Bats at Festivals...

Wednesday 27 June 2018

The beautiful surroundings of Cherry Hinton Hall has been home to Cambridge Folk festival since 1965 and spending a weekend enjoying incredible music surrounded by this beauty has been a draw for many people to return to the Festival year after year. A few days a year the vast green space is transformed from peaceful parkland into a bustling mini village but for the rest of the year its fairly quiet and this allows nature to thrive. This interesting contrast between busy and quiet peaked the interest of the Bats at Festivals Project as it makes it the perfect environment for them to observe how urbanisation might affect bats in the UK. Project Co-ordinators Daisy Finniear and Dr Paul Lintott from the University of West England who are running the project alongside the Bats Conservation Trust took the time to answer a few of our questions, read on to find out what they are getting up to during the Festival weekend...

Please tell us more about the Bats at Festivals Project?
Even the most widespread and adaptable UK bat species are negatively affected by increasing urbanised areas. It is therefore vital from a conservation perspective to understand how bats respond to light and noise pollution and what solution we can put in place to minimise the impact. It is logistically difficult to survey within cities, therefore the University of the West of England in collaboration with the Bat Conservation Trust is running the ‘Bats at Festivals’ project. For most of the year, festival sites will be unimpacted by human disturbances but for a couple of weekends, festivals create similar levels of noise and light disturbance as cities. Although this will have no long-term impact on bats in the area it gives us a great insight into how bats respond to noise and light levels which are equivalent to cities.  


Why have you chosen to survey the Bats at Cherry Hinton Hall during the Festival Weekend?
Cherry Hinton Hall contains great habitat for bats. Bats preferentially feed around water and trees, and Cherry Hinton Hall has both! We will be surveying the site, before, during and after the festival to assess how bat activity differs. In comparison to some of the more rural festivals we are surveying, it may be that the bats around Cherry Hinton Hall are already relatively adapted to noise and light and won’t be impacted by the festival – it will be interesting to find out!


What species of Bat you are hoping to see during the survey?
We are lucky enough to have 18 species of bat in the UK and we could easily record at least half of the species within the survey. We are most likely to record common and soprano pipistrelle’s during our survey as they are the most numerous and can adapt to certain levels of urbanisation. We have our fingers crossed to record the serotine bat, which is one of Britain’s largest bat species and usually one of the first to appear in the evening, often emerging in good light. It has been recorded in Cambridge before so hopefully we’ll find it around Cherry Hinton Hall!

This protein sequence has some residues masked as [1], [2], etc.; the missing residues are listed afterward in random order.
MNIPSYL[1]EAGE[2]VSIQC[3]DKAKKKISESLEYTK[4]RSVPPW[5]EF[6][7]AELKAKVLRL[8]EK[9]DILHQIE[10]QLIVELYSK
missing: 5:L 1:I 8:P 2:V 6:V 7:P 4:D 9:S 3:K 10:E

Do you have any predictions about how the Bats behaviour might change during the Festival?
We expect bat behaviour to differ during the festival depending on which species we encounter. Some of the more common bat species in the UK have become very adept at using street lighting for their advantage and feed on the insects which accumulate around them. Conversely, some species such as the brown long eared bat have sensitive low frequency hearing and often locate prey from the sounds made by the insect’s own movements, we would expect to see their foraging activity reduce during the festival. 


Can people come and watch you taking the survey?
Certainly! We are happy for people to come and chat to us, have a listen to the bat species we are recording and enjoy the experience of watching bats flying above us whilst listening to great music!
Where can people find out more about the Bats at Festivals project and see the results of the Cherry Hinton Survey?
We will have accumulated and analysed our results by Autumn and we hope to publish them soon after. We will share our findings during the Cherry Hinton Hall survey on social media so that everyone who attended the festival can find out which bat species they shared the night time with! We are also very happy to come back in 2019 and present our findings!


To find out more about the Bats Conservation Trust please visit their Website here -

(Photo credit (c): Hugh Clark)

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